Hubble peers into a galaxy's dusty haze

Hubble peers into a galaxy’s dusty haze
Credit: ESA/Hubble & NASA; Acknowledgment: Judy Schmidt

This NASA/ESA Hubble Space Telescope image showcases the galaxy NGC 4036, a lenticular galaxy some 70 million light-years away in the constellation of Ursa Major (the Great Bear).

This galaxy is known for its irregular lanes of dust, which form a swirling spiral pattern around the center of the galaxy. This core is surrounded by an extended, hazy aura of gas and dust that stretches farther out into space and causes the warm, fuzzy glow that can be seen here. The center itself is also intriguing; it is something known as a LINER-type (Low-Ionization Nuclear Emission-line Region) , meaning that it displays particular emission lines within its spectrum. The particularly bright star visible slightly to the right of the is not within the galaxy itself; it sits between us and NGC 4036, adding a burst of brightness to the scene.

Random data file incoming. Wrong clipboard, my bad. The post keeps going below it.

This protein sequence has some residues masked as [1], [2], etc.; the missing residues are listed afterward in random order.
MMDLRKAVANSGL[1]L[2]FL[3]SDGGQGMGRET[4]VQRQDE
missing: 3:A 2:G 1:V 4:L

Due to its relative brightness, this galaxy can be seen using an amateur telescope, making it a favorite amongst backyard astronomers and astrophotography aficionados.


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Citation: Hubble peers into a galaxy's dusty haze (2018, September 10) retrieved 25 September 2020 from https://phys.org/news/2018-09-hubble-peers-galaxy-dusty-haze.html
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